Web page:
And maybe it succeeds for a while. It takes your spirit, as if the human spirit is just neurons firing in your pre-frontal cortex where your executive functions do their neurotic things. It takes your neurons and your neuroses and your pre-frontal cortex, because yes, depression is a head-game.

So then psychiatric treatments for depression try to get you to think differently. It’s a mental game. Unfortunately, when my brain is broken, it’s hard to use it to fight the depression that it’s creating for itself. Some people find relief in these head-games. I don’t.

But what if your soul isn’t just in your head? What if you can find your soul again, your will to live, not in a more successful pattern of thinking, but in your heart?

After three decades of depression, my soul is buried under a lot of muck. But it’s still there. And on a good day, I can still get to it.

Many days, depression wins the battle for my soul. But on a good day, I wake up just enough to reach for my core, the force for good that depression or so-called rational thought tells me is just in my head. On a good day, I reject depression’s demands that I live as a victim. On a good day, I know I’m not my thoughts.

On a good day, my heart breaks through the suffocating mental bullshit being heaped upon me, because the human heart is not just a feeling, it’s a muscle the size of your fist, and when it’s the last thing you’ve got, you’ve got to fight back.

Your heart is a muscle that exercises your right to choose.

When life seems impossible, we humans can choose to do it anyway, whether it’s the four-minute mile or standing in front of a hundred tanks or staying seated while an angry man threatens to have you arrested. Why? Because we choose to.outofdarkness

I would love to finish right there, as if I’m a goddamn hero for beating depression. But I haven’t beaten depression. That would just be another one of depression’s lies, rooted in shame, a desperate ploy to appear perfect, like I can handle this without anyone’s help, thank you very much.

And if I try to fight this battle alone, hiding in shame from the world, I will lose. Depression’s lie is that no one can help me, that no one wants to help me, and that relationships aren’t worth all the hassle. That lie kills thousands of people every year.

And so the choice to stand, to resist the darkness, has to be one of reaching out, of authentic connection to community, showing up real, because despite all my best efforts, I cannot keep pretending that I’m okay alone anymore.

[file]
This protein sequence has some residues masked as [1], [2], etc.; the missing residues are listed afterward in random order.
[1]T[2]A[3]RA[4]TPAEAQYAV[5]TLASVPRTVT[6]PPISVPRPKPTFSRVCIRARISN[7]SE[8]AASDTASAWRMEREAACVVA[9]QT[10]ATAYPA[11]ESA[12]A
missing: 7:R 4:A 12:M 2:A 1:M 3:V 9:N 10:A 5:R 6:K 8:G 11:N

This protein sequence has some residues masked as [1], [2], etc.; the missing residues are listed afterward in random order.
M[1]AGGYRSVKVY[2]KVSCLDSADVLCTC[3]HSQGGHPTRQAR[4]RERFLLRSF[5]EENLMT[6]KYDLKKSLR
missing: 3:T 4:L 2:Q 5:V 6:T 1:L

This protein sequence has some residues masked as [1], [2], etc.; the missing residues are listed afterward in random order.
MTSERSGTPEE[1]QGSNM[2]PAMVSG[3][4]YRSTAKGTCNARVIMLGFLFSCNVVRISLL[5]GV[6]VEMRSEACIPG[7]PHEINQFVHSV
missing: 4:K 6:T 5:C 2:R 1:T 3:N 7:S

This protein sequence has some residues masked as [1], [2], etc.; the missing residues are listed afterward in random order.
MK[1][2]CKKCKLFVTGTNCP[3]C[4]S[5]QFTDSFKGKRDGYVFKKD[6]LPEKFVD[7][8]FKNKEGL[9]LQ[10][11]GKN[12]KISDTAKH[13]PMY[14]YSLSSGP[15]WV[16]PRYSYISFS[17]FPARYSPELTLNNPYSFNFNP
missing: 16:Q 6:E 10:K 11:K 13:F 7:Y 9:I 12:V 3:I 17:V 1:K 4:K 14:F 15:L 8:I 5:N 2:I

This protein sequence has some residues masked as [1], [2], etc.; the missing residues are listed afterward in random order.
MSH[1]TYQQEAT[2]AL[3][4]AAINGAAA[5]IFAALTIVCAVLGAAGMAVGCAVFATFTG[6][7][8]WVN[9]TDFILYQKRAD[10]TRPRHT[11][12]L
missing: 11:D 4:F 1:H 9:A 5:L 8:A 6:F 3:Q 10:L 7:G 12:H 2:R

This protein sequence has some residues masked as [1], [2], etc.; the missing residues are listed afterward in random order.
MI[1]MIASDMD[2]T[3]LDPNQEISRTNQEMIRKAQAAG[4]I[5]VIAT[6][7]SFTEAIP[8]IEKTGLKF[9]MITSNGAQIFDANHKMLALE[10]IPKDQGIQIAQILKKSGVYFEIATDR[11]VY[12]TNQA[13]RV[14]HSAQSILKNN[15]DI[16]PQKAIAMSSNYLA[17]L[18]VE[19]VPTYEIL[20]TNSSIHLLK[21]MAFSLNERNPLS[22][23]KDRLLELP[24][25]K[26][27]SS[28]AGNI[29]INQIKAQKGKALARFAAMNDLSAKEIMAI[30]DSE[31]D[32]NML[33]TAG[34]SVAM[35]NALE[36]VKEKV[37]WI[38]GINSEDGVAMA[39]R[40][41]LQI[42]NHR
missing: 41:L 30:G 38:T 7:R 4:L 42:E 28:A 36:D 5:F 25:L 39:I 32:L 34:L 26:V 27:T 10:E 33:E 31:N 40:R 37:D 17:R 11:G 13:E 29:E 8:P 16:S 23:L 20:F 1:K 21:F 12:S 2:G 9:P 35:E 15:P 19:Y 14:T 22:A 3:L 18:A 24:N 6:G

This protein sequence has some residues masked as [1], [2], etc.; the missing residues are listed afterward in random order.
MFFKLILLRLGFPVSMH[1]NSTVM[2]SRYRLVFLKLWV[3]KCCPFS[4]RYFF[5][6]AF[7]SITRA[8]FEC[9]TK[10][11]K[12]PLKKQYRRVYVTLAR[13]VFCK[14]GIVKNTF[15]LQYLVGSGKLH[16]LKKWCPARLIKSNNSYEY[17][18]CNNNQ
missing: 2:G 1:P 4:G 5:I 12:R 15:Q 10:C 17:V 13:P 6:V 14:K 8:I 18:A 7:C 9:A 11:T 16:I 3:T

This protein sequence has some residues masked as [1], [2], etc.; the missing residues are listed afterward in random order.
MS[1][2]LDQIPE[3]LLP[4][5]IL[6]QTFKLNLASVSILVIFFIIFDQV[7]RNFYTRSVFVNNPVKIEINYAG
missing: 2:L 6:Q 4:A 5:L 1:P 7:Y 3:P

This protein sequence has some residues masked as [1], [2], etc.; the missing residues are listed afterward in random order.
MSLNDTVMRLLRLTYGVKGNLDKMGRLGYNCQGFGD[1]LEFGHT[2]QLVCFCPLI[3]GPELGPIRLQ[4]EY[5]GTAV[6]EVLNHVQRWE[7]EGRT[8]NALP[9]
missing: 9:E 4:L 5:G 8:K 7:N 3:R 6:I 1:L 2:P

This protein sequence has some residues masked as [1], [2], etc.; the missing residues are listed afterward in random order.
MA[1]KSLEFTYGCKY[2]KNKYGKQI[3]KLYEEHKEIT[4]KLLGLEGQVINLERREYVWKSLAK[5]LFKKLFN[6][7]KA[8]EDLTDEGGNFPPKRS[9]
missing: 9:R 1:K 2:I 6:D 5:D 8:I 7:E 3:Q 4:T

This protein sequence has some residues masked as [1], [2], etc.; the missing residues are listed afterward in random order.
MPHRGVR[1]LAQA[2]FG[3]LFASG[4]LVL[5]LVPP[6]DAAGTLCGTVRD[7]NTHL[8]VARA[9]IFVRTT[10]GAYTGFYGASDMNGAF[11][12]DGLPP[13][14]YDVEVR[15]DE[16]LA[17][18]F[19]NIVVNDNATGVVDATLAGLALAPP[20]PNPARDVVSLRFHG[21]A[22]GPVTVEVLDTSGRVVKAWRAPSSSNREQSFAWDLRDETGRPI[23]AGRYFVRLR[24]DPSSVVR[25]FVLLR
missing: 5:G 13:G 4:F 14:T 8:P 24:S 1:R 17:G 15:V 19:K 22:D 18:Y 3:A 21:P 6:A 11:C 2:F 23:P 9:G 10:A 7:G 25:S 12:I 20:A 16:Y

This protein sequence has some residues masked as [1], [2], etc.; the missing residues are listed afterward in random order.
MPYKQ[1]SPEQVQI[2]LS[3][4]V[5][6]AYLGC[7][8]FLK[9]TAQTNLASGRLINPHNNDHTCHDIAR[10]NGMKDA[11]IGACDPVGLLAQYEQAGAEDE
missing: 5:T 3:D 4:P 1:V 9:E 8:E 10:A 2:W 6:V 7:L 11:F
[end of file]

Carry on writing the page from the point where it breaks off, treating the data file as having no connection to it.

And when I can be myself in a community of people that accept me as I am, then depression takes a hit. Authentic connection cuts through the shame, the isolation and the lies. It kills everything that depression feeds on.

And yet I’m still fighting depression. It still lies to me every day. But now I’m reaching out. And if any of this has connected with you, made you feel less alone, or given you something to laugh about or fight for, then today, together, we have ourselves one victory at least.

Just remember: Your heart is a muscle the size of your fist. Keep on loving. Keep on fighting.


About Craig

Craig lives in Calgary, Alberta.
This entry was posted in faith, growth, healing and tagged , . Bookmark the permalink.

6 Responses to My weapon of choice against depression

  1. Valerie says:

    I love your writing, and I love you just the way you are. Keep fighting the good fight and don’t be afraid to suggest a hang out whenever you feel like it (or don’t feel like it). Looking forward to our next hug!!

  2. headstanddreamer says:

    Hi dear Craig! Awesome post! Thanks for reaching out! I have also struggled with depression for 30 years —- many big D episodes —- connect anytime! And if you are ever in southern Ontario again, maybe we can walk a dog (dogs, if you like them, are very healing)… wishing you some magic in your day xo (It’s Joanne Tofflemire, btw 🙂 )

  3. Amy Phoenix says:

    You are not alone. I love the art as it depicts the experience very well. Reminds me of St. John of the Cross. I came across your blog years ago and this post strikes me because I can relate. While there is no one magic way for any one person, I agree that getting help in whatever form is actually helpful for you can be an integral piece. I also came across this post which has been helpful for me at times.

    Thank you for your honesty and vulnerability. I’m going to share your post on pinterest. 🙂 Take gentle care.

    • Craig says:

      Thank you, Amy. The art was something I did at a friend’s place years ago. I showed up to visit, and she was painting. She offered me a small canvas and some paints. I started putting some colors down and before long it ended up like this. The details are a bit hard to see here, but the core of light still burns in the soul, alongside a deep wound, as he struggles toward the light from whence he came. And the Light reaches down to help, even as the Darkness tries to claw him back. Also known as trying to get out of bed!